Groton looks at zoning around Naval Submarine Base
Groton — As the Planning and Zoning Commission looks at updating the zoning around the Naval Submarine Base, it is hoping to hear feedback from people who live or own property in the area, the town's planning director said.
The town's Office of Planning and Development is inviting them to a site walk of the area, beginning at the Nautilus Memorial Museum at 4 p.m. Tuesday, Aug. 27, and then an informational meeting from 5:30 to 6:30 p.m. Tuesday at the Town Hall Annex.
The commission will discuss the topic at its meeting at 7 p.m. Tuesday at the annex.
The current Nautilus Memorial Design District zoning around the base was created 35 years ago and was intended to "Protect and enhance the primary entryway to the Nautilus Memorial," "Service tourist-related and Navy needs" and "Provide protection to adjacent residential areas," according to a May memo from the Horsley Witten Group Inc., the consultant on the town's zoning rewrite project.
Jonathan Reiner, the director of the town's Office of Planning and Development Services, wrote in the letter to property owners this week that while the zone "was meant to protect and enhance the entrance to the Nautilus Memorial Museum along Crystal Lake Road and parts of Route 12, ... promoting a variety of uses from apartments to hotels to community- and tourism-serving businesses," the neighborhood has seen little development.
"The PZC is working with the Navy to propose changes that would encourage appropriate development while protecting the Navy Base and surrounding neighborhoods," he wrote.
Reiner wrote the commission is considering changes, including rezoning most properties in the district to a Commercial, Neighborhood Zone, "which would allow many of the same types of uses allowed today"; rezoning several properties on Pleasant Valley Road North to a residential zone since the properties have single-family homes; and placing "an overlay zone on properties along Crystal Lake Road across from the Navy Base to limit development to those uses that will not impact Base security."
Reiner said by phone that based on the feedback received over the past five years, the town believes the Nautilus Memorial Design District is "a major limiting factor to any development or redevelopment in that district." The town has heard that the district's regulations are cumbersome and didn't outline clear expectations for development.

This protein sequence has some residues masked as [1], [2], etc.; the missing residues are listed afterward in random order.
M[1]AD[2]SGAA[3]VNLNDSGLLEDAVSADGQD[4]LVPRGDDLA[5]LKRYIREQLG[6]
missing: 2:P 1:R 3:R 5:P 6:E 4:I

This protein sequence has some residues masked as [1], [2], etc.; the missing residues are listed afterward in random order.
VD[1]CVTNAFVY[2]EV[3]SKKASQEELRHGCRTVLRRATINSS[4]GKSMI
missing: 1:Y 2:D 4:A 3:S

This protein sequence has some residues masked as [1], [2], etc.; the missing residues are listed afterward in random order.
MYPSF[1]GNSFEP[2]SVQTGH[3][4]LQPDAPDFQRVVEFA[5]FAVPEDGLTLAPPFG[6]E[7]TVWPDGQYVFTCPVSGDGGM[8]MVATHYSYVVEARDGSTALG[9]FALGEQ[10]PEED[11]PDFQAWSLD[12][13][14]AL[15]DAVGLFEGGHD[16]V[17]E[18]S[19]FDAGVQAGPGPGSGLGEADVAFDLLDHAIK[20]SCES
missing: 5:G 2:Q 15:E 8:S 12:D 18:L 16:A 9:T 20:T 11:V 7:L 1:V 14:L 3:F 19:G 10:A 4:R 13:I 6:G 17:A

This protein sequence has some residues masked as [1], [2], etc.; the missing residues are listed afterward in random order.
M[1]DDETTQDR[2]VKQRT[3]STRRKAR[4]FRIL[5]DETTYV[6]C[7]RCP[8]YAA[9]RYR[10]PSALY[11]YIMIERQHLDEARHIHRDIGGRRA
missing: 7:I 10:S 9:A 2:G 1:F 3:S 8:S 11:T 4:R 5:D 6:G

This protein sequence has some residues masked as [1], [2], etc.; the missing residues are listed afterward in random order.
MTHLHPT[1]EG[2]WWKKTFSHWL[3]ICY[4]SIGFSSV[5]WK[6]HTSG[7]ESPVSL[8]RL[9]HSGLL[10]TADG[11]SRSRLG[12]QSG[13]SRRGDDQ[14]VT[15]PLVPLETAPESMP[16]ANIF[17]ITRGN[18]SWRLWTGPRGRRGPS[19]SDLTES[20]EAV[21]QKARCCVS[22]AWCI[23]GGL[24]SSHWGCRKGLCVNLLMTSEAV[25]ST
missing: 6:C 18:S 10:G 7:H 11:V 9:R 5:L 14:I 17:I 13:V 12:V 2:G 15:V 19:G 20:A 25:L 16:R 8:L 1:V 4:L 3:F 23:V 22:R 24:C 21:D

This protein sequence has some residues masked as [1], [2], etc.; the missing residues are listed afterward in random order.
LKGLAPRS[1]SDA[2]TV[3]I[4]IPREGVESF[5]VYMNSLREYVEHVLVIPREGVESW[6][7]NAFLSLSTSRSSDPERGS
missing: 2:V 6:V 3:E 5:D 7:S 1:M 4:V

"It didn't give property owners and developers a clear path on how to develop their property," he said. Every use within that district requires a special permit, which adds costs and unpredictability to the process, he added.
Groton recently wrapped up a comprehensive rewrite of its zoning regulations. The town now is looking at the zoning in the vicinity of the naval base as part of the larger Joint Land Use Study project shepherded by the Southeastern Connecticut Council of Governments and funded by the Department of Defense.
"The sub base is appreciative of the town's sustained support and efforts such as the recent Joint Land Use Study and this zoning review that look to ensure the compatibility of the community, the base and the base's continuing mission," said Chris Zendan, spokesperson for the base.
"What I'd like to see is some good public input," said Bob Ross, executive director of the Connecticut Office of Military Affairs. "We've been working hard over the years to prevent encroachment that would interfere with the future Navy operations that we want to protect."
Ross said they are trying to take a comprehensive holistic approach to come up with agreed-upon zoning regulations that will help both the community and the Navy.
No decisions on the zoning have been made. Reiner said the Planning and Zoning Commission wants input from the people whom the proposed changes would affect the most before moving forward. Any proposed changes would have to go to a public hearing, which he wouldn't envision being held until the late fall.
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